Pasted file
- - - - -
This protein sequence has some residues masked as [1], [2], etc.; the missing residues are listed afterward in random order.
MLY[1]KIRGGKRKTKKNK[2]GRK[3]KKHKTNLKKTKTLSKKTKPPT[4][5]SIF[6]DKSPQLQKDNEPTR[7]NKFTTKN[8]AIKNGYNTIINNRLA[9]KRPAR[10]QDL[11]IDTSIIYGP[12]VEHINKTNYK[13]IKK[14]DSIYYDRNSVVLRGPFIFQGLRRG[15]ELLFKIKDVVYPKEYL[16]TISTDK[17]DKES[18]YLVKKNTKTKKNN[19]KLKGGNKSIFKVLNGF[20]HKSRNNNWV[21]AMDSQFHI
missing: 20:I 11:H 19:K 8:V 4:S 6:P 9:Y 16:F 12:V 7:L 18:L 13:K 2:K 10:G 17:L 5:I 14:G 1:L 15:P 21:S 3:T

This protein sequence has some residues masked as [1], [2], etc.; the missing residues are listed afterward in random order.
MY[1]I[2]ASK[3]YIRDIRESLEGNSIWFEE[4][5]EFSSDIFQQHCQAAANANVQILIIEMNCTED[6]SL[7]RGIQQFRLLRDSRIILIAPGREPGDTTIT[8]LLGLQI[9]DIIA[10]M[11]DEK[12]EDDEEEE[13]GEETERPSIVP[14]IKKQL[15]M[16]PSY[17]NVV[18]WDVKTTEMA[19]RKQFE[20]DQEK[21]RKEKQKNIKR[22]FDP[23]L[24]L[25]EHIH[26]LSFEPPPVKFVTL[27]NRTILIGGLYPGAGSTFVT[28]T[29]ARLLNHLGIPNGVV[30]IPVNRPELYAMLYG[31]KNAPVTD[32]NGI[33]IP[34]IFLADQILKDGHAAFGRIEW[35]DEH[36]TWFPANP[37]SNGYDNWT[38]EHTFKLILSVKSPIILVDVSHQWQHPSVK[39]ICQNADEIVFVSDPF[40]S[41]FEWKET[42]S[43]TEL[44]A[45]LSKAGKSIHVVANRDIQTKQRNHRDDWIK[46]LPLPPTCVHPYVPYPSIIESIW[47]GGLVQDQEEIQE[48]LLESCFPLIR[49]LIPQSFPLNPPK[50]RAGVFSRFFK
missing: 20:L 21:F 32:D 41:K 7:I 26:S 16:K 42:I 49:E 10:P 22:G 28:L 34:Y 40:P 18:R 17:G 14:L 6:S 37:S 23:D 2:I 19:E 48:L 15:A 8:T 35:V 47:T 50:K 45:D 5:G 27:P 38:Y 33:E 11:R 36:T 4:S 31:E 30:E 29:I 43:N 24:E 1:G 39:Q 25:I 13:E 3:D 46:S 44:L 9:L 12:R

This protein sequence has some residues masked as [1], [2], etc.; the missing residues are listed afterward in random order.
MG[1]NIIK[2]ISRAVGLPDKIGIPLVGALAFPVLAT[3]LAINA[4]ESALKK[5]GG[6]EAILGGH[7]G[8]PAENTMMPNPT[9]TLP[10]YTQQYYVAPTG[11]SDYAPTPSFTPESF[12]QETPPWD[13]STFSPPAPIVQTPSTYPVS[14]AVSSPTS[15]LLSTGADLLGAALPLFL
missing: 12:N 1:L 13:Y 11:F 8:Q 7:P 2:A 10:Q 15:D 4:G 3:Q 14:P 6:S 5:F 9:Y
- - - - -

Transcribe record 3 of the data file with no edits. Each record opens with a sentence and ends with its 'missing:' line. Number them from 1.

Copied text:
This protein sequence has some residues masked as [1], [2], etc.; the missing residues are listed afterward in random order.
MG[1]NIIK[2]ISRAVGLPDKIGIPLVGALAFPVLAT[3]LAINA[4]ESALKK[5]GG[6]EAILGGH[7]G[8]PAENTMMPNPT[9]TLP[10]YTQQYYVAPTG[11]SDYAPTPSFTPESF[12]QETPPWD[13]STFSPPAPIVQTPSTYPVS[14]AVSSPTS[15]LLSTGADLLGAALPLFL
missing: 12:N 1:L 13:Y 11:F 8:Q 7:P 2:A 10:Q 15:D 4:G 3:Q 14:P 6:S 5:F 9:Y